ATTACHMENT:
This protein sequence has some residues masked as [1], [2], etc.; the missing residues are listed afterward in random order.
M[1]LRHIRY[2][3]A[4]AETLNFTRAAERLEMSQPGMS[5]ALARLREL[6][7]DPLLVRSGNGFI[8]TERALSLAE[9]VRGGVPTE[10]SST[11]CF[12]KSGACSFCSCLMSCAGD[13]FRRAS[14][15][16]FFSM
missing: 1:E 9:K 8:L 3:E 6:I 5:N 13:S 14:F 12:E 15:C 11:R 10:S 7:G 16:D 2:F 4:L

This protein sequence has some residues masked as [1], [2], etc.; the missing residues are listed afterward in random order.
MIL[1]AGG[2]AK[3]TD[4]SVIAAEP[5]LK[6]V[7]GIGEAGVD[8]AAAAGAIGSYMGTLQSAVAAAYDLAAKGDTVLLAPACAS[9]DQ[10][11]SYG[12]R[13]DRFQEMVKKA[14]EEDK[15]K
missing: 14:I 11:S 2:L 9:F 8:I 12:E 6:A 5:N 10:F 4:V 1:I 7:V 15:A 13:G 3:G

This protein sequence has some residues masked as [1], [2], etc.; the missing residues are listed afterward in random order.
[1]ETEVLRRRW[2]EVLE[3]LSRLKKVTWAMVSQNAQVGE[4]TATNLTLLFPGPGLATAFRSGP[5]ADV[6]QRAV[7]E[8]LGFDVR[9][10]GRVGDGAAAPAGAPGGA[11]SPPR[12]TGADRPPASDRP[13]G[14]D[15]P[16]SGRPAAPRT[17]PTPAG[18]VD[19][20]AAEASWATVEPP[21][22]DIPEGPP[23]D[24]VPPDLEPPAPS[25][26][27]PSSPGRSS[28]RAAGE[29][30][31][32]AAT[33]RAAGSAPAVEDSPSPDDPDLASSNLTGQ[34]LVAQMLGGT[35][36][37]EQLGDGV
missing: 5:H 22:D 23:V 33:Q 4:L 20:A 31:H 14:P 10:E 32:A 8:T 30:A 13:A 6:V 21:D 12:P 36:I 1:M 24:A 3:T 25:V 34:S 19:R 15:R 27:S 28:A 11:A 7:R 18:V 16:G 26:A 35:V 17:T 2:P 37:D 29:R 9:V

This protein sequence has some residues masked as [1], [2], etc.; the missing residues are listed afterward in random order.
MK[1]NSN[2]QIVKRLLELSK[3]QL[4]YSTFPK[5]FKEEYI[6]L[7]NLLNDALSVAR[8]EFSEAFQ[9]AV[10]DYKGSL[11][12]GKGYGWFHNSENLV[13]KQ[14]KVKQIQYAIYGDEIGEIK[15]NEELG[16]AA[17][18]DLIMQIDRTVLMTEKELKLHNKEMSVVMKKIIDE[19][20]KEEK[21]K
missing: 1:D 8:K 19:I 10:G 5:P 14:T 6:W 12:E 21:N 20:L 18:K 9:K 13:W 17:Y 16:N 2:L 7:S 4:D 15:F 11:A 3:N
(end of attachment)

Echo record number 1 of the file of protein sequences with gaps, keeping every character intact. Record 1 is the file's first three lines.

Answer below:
This protein sequence has some residues masked as [1], [2], etc.; the missing residues are listed afterward in random order.
M[1]LRHIRY[2][3]A[4]AETLNFTRAAERLEMSQPGMS[5]ALARLREL[6][7]DPLLVRSGNGFI[8]TERALSLAE[9]VRGGVPTE[10]SST[11]CF[12]KSGACSFCSCLMSCAGD[13]FRRAS[14][15][16]FFSM
missing: 1:E 9:K 8:L 3:E 6:I 5:N 13:S 14:F 12:E 15:C 11:R 10:S 7:G 16:D 2:F 4:L